thought of her mother as so long dead as to be no more than a nameless

pinch of earth; but now it occurred to her that the once-young woman

might be alive, and wrinkled and elf-locked like the woman she had

sometimes seen in the door of the brown house that Lucius Harney wanted

to draw.

 

The thought brought him back to the central point in her mind, and

she strayed away from the conjectures roused by Liff Hyatt's presence.

Speculations concerning the past could not hold her long when the

present was so rich, the future so rosy, and when Lucius Harney,

a stone's throw away, was bending over his sketch-book, frowning,

calculating, measuring, and then throwing his head back with the sudden

smile that had shed its brightness over everything.

 

She scrambled to her feet, but as she did so she saw him coming up the

pasture and dropped down on the grass to wait. When he was drawing and

measuring one of "his houses," as she called them, she often strayed

away by herself into the woods or up the hillside. It was partly from

shyness that she did so: from a sense of inadequacy that came to her

most painfully when her companion, absorbed in his job, forgot her

ignorance and her inability to follow his least allusion, and plunged

into a monologue on art and life. To avoid the awkwardness of listening

with a blank face, and also to escape the surprised stare of the

inhabitants of the houses before which he would abruptly pull up their

horse and open his sketch-book, she slipped away to some spot from

which, without being seen, she could watch him at work, or at least look

down on the house he was drawing. She had not been displeased, at first,

to have it known to North Dormer and the neighborhood that she was

driving Miss Hatchard's cousin about the country in the buggy he had

hired of lawyer Royall. She had always kept to herself, contemptuously

aloof from village love-making, without exactly knowing whether her

fierce pride was due to the sense of her tainted origin, or whether she

was reserving herself for a more brilliant fate. Sometimes she envied

the other girls their sentimental preoccupations, their long hours of

inarticulate philandering with one of the few youths who still lingered

in the village; but when she pictured herself curling her hair or

putting a new ribbon on her hat for Ben Fry or one of the Sollas boys

the fever dropped and she relapsed into indifference.

 

Now she knew the meaning of her disdains and reluctances. She had

learned what she was worth when Lucius Harney, looking at her for the

first time, had lost the thread of his speech, and leaned reddening on

the edge of her desk. But another kind of shyness had been born in

her: a terror of exposing to vulgar perils the sacred treasure of her

happiness. She was not sorry to have the neighbors suspect her of "going

with" a young man from the city; but she did not want it known to all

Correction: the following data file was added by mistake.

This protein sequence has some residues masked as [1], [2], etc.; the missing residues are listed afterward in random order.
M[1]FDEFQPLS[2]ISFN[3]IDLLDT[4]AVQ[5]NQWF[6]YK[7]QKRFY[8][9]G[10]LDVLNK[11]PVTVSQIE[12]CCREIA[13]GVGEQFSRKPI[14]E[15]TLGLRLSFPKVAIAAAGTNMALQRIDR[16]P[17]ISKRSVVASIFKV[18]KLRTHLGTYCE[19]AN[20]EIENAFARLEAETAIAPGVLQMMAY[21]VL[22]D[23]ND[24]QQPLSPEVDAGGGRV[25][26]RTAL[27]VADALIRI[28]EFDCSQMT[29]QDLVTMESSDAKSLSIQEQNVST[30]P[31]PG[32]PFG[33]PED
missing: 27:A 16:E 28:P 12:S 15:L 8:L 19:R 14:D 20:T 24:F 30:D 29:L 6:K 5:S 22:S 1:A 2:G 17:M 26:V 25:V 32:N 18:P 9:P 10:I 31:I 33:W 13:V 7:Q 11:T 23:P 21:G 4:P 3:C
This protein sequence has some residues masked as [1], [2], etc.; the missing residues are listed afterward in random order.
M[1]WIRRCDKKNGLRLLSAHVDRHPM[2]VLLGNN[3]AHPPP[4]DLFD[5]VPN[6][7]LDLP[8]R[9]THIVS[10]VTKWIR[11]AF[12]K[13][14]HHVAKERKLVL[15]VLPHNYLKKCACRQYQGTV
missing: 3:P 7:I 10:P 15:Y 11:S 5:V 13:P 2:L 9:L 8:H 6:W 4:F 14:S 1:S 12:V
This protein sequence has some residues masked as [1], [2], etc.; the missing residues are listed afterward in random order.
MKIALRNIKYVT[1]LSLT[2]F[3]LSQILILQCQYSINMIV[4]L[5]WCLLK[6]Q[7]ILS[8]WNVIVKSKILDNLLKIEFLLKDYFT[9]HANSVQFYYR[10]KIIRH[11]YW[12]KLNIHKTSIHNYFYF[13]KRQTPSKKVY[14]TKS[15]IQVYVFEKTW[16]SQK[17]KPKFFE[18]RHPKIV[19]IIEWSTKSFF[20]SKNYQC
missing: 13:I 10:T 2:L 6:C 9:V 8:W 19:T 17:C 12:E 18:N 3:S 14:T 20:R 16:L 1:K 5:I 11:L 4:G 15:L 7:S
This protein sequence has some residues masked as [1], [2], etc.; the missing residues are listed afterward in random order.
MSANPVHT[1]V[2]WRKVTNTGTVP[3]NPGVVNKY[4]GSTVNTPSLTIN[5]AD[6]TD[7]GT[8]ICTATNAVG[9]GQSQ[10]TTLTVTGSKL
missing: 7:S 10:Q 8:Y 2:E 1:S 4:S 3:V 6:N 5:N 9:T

the countryside how many hours of the long June days she spent with him.

What she most feared was that the inevitable comments should reach Mr.

Royall. Charity was instinctively aware that few things concerning her

escaped the eyes of the silent man under whose roof she lived; and in

spite of the latitude which North Dormer accorded to courting couples

she had always felt that, on the day when she showed too open a

preference, Mr. Royall might, as she phrased it, make her "pay for

it." How, she did not know; and her fear was the greater because it

was undefinable. If she had been accepting the attentions of one of the

village youths she would have been less apprehensive: Mr. Royall could

not prevent her marrying when she chose to. But everybody knew that

"going with a city fellow" was a different and less straightforward

affair: almost every village could show a victim of the perilous

venture. And her dread of Mr. Royall's intervention gave a sharpened

joy to the hours she spent with young Harney, and made her, at the same

time, shy of being too generally seen with him.

 

As he approached she rose to her knees, stretching her arms above her

head with the indolent gesture that was her way of expressing a profound

well-being.

 

"I'm going to take you to that house up under Porcupine," she announced.

 

"What house? Oh, yes; that ramshackle place near the swamp, with the

gipsy-looking people hanging about. It's curious that a house with

traces of real architecture should have been built in such a place. But

the people were a sulky-looking lot--do you suppose they'll let us in?"

 

"They'll do whatever I tell them," she said with assurance.

 

He threw himself down beside her. "Will they?" he rejoined with a smile.

"Well, I should like to see what's left inside the house. And I should

like to have a talk with the people. Who was it who was telling me the

other day that they had come down from the Mountain?"